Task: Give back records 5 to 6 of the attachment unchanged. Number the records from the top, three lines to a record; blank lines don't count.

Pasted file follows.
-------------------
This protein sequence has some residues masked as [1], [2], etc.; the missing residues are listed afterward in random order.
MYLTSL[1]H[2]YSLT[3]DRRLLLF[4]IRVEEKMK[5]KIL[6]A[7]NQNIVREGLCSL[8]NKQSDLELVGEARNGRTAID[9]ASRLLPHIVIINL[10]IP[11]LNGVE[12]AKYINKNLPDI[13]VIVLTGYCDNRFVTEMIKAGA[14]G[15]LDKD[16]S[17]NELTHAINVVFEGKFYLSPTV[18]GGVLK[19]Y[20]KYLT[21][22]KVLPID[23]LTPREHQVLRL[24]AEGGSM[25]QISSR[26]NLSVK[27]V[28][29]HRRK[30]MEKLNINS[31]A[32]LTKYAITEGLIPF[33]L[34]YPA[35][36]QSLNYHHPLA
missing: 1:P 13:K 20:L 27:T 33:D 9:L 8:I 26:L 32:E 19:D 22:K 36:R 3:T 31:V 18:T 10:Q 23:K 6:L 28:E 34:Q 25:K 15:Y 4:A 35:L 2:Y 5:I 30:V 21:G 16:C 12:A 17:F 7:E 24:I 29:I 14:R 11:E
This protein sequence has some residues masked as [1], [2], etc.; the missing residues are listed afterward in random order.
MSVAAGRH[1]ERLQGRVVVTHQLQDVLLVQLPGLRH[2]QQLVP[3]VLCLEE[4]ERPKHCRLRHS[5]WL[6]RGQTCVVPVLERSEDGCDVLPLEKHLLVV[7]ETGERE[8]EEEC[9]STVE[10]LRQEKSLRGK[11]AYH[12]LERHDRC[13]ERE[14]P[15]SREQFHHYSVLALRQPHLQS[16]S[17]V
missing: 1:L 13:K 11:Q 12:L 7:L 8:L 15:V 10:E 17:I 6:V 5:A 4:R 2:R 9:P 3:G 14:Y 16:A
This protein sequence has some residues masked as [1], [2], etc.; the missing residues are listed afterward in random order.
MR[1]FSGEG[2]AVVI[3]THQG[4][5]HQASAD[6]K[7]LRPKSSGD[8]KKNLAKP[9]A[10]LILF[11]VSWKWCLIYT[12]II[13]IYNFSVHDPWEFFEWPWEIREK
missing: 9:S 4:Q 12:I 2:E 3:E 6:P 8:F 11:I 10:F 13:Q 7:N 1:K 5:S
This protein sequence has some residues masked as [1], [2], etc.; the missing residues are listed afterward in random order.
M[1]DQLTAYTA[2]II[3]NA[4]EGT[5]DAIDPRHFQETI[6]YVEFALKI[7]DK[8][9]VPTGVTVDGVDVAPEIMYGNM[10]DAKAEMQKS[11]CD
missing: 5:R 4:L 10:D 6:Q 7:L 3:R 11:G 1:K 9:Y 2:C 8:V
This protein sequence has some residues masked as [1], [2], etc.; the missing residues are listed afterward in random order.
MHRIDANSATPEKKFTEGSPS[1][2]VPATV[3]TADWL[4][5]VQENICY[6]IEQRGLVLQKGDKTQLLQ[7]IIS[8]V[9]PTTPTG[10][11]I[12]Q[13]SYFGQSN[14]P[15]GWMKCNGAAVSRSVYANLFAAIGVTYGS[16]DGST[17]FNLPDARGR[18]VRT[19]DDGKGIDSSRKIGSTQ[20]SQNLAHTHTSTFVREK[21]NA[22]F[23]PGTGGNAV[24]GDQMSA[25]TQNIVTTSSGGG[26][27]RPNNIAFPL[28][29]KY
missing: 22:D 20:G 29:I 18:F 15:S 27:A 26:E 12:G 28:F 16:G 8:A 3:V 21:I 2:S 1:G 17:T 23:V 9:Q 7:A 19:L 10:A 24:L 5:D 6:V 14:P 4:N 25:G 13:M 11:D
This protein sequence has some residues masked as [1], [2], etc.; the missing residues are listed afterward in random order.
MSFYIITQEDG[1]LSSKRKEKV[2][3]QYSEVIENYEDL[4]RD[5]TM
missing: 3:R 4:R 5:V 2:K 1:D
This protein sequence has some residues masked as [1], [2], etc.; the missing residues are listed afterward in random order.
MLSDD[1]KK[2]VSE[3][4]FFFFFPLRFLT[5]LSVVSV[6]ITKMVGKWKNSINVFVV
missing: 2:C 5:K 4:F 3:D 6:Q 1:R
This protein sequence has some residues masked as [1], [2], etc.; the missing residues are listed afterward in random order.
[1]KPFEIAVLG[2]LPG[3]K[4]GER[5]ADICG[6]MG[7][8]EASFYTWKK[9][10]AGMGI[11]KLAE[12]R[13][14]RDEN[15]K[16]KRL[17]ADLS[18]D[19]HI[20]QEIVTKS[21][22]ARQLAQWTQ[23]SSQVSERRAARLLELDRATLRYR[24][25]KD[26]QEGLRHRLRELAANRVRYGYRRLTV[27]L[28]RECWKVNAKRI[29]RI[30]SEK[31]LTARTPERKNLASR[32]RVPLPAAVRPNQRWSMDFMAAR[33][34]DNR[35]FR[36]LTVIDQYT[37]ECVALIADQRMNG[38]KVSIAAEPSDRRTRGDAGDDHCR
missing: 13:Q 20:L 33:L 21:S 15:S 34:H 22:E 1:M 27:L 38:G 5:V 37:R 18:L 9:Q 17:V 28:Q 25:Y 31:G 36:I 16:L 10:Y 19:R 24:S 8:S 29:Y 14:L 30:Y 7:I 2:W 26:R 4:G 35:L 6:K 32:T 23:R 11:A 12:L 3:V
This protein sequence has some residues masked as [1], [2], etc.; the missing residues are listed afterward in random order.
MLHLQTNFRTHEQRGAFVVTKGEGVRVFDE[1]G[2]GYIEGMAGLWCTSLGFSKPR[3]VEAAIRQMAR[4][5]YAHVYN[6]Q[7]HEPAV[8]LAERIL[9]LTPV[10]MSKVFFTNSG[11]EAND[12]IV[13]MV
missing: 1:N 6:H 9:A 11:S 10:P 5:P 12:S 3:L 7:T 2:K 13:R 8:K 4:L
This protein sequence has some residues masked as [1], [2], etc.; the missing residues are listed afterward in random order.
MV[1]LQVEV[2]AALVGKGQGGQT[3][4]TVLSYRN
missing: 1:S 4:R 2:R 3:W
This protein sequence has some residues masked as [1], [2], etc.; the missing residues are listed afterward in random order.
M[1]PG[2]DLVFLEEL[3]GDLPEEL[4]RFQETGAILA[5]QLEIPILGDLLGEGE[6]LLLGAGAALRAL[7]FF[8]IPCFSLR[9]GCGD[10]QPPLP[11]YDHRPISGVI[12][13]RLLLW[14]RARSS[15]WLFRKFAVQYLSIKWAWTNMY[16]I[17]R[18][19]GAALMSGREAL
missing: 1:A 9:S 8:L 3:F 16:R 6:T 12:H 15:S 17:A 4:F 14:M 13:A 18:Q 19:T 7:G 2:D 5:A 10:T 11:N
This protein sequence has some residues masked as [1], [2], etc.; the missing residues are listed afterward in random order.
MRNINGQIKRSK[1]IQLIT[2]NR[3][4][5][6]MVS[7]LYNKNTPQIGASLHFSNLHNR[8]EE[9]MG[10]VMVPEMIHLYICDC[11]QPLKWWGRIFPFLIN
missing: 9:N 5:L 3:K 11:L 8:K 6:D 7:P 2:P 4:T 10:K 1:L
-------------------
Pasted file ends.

This protein sequence has some residues masked as [1], [2], etc.; the missing residues are listed afterward in random order.
MHRIDANSATPEKKFTEGSPS[1][2]VPATV[3]TADWL[4][5]VQENICY[6]IEQRGLVLQKGDKTQLLQ[7]IIS[8]V[9]PTTPTG[10][11]I[12]Q[13]SYFGQSN[14]P[15]GWMKCNGAAVSRSVYANLFAAIGVTYGS[16]DGST[17]FNLPDARGR[18]VRT[19]DDGKGIDSSRKIGSTQ[20]SQNLAHTHTSTFVREK[21]NA[22]F[23]PGTGGNAV[24]GDQMSA[25]TQNIVTTSSGGG[26][27]RPNNIAFPL[28][29]KY
missing: 22:D 20:G 29:I 18:F 15:S 27:A 26:E 12:G 28:F 16:G 8:A 3:V 21:I 2:S 1:G 17:T 23:V 9:Q 7:A 19:L 10:A 24:L 5:D 6:V 14:P 4:N 25:G 13:M 11:D
This protein sequence has some residues masked as [1], [2], etc.; the missing residues are listed afterward in random order.
MSFYIITQEDG[1]LSSKRKEKV[2][3]QYSEVIENYEDL[4]RD[5]TM
missing: 3:R 4:R 5:V 2:K 1:D